Lady Cricket in the Pink

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The Independent Online

The status quo was maintained here yesterday in the Thomas Pink Gold Cup, a race rife with symbolism. Tony McCoy, the overwhelming force in the saddle for the past six years, rode the Martin Pipe-trained Lady Cricket to victory, with his title rival Richard Johnson in second place on the winner's stablemate Exit Swinger, the main man's reject.

The status quo was maintained here yesterday in the Thomas Pink Gold Cup, a race rife with symbolism. Tony McCoy, the overwhelming force in the saddle for the past six years, rode the Martin Pipe-trained Lady Cricket to victory, with his title rival Richard Johnson in second place on the winner's stablemate Exit Swinger, the main man's reject.

It is some time since McCoy had a serious thruster snapping at his heels and the head-to-head duel between him and Johnson, three years his junior, has brought a frisson to the early part of the season. With three fancied Pipe runners in yesterday's feature there was plenty of scope for an eggy face, but the Ulsterman's gut feeling was spot-on.

At the top of the hill before the sweep down towards the business end Exit Swinger was tugging double. But then so was Lady Cricket, just behind, and although McCoy pulled down his goggles the better to launch his attack he already had a clear enough view of proceedings in his head. The two stablemates left the rest of the field for dead but even before Exit Swinger's clumsy effort two out Lady Cricket was in command and she surged clear to win by 10 lengths. Irish raider Feathered Leader plugged through tired horses to take third, in front of Red Marauder and the third Pipe runner, Majadou.

The blue blinkers Lady Cricket wears may disfigure her pretty chestnut head but are a necessary evil, just to help her concentration, for, like many of her sex, her talent is always under threat of compromise by her temperament. "She's a funny little mare," said McCoy, 26. "But when she gets things her own way she can look very impressive."

It was Lady Cricket's first run of the season - never a drawback for a Pipe charge - and she was the subject of a plunge during the week once McCoy had made up his mind, backed from 14-1 to 5-1 favourite. The only tricky moment in her progress up the final hill was hardly visible to punters; at the final fence McCoy lost his right stirrup iron in mid-air but manhandled his foot back into place with virtually no loss of momentum and balance. He had already given due notice of his stickability earlier, when Galant Moss all but performed a forward roll with pike as the five-times champion remained immobile and upright on his back.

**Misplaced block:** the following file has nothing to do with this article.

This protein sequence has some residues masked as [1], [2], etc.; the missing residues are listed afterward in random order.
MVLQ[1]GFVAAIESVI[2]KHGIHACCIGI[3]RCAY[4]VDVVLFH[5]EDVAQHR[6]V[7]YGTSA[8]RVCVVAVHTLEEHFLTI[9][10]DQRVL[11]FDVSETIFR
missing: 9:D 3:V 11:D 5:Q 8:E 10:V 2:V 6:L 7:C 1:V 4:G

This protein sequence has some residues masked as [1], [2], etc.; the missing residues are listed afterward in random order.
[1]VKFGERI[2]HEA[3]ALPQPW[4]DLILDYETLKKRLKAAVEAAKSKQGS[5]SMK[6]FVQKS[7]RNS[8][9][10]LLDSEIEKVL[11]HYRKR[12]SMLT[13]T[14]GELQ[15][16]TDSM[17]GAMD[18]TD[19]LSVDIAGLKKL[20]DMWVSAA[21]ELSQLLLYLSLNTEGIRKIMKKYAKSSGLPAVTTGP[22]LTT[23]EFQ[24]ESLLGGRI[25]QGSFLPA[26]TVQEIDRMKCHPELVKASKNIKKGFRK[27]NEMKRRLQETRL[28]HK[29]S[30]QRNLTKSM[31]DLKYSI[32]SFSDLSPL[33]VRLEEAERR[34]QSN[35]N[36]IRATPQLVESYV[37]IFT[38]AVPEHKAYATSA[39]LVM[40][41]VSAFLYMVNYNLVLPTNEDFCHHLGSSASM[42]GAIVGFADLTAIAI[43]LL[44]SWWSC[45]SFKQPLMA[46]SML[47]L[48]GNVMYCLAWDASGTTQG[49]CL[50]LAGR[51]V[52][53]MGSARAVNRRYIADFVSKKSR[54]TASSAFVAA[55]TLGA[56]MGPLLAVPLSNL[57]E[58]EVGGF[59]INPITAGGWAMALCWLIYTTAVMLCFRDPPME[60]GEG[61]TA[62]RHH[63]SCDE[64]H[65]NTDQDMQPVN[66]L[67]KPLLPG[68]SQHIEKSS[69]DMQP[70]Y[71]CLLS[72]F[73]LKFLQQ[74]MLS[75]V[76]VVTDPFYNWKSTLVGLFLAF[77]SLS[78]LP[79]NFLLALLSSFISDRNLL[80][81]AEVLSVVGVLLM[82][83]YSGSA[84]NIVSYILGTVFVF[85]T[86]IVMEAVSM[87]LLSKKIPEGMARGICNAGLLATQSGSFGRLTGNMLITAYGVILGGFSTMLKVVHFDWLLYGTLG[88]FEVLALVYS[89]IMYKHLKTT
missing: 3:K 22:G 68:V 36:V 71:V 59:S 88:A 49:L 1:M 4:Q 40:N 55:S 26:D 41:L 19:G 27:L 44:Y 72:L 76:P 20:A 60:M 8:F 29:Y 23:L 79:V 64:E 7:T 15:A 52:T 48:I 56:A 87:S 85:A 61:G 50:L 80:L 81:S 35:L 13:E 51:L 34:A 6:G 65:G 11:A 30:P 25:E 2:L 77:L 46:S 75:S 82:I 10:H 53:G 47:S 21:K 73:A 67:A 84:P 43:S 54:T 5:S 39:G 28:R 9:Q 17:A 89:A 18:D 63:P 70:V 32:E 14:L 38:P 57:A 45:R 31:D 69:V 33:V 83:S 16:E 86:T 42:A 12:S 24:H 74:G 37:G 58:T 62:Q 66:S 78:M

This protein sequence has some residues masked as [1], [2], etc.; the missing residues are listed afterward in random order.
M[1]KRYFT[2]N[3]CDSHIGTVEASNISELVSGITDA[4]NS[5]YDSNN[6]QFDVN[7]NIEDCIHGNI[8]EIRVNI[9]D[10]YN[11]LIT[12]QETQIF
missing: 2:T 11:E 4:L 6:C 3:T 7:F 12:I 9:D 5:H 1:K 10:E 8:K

"She just jinked a fraction going into the fence and rather hopped it, and it was so slippery and muddy that my foot just slid out," he said. "I thought I had used up all my luck on Galant Moss but apparently not."

It was Pipe's third victory in the extended two-and-a-half miler that is the first important handicap chase of the campaign, after Cyfor Malta two years ago and Challenger Du Luc in 1996, both, like Lady Cricket, in the blue-and-green of David Johnson.

The French-bred six-year-old, a daughter of top sprinter Cricket Ball, is the first mare to win the race, invented as the Mackeson Gold Cup 40 years ago. "She jumped brilliantly," said Pipe. "I can remember that Tony schooled 60 for us one morning earlier this season when he was suspended, and she was the one that impressed him most.

"It was a real thrill to have the first two home, and marvellous to have two such sporting men in the yard as David Johnson and Colin Fleet, Exit Swinger's owner, who are prepared to take each other on. And both of their horses are only young, so there is plenty to look forward to."

Always the pragmatist where winners are concerned, Pipe, with a treble yesterday, is also delighted that he has the call on a talent such as Richard Johnson, though there is no doubt about which way he wants the championship scrap to go. "He and Tony look like having a real battle, which I suppose is very good for racing," he said diplomatically.

McCoy went into the day two ahead of Johnson and came out of it three in front, thanks, in part, to a superlative effort from one of the certain stars of the future.

After McCoy and Johnson matched each other in the first two contests on Montreal and Capitaine Leau respectively, the champion found himself on the wrong Pipe horse in the third race, the Tote Book-makers Handicap Hurdle. He was left behind on Polar Champ as his stable companion Maid Equal, ridden by 18-year-old Tom Scudamore, joined battle with Flying Gunner, with Johnson aboard, on the final climb, a challenging one in any circumstances but particularly so after three miles in the mud.

Scudamore is still an amateur, but showed a professionalism beyond his years and experience as he bettered Johnson by a short head, coolly switching his whip in the final half-dozen strides, keeping Maid Equal both balanced and with enough in reserve to snatch the spoils on the line. But then, is is the son of former multiple champion Peter, the only man to rival McCoy in terms of strength and finesse.

Three contenders for the next of the season's prestige handicaps, the Hennessy Gold Cup in 13 days' time, were on view yesterday: Foxchapel King and Beau, first and third in the Intervet Trophy Chase here and Kingsmark, runaway winner under another promising rider David Dennis in the Edward Hanmer Chase at Haydock. Foxchapel King, trained by Mouse Morris in Ireland, won easily and is 7-1 for the Hennessy with Ladbrokes, but the honours were with Beau, who attempted to make all, was conceding 20lb and is penalty-free at Newbury.

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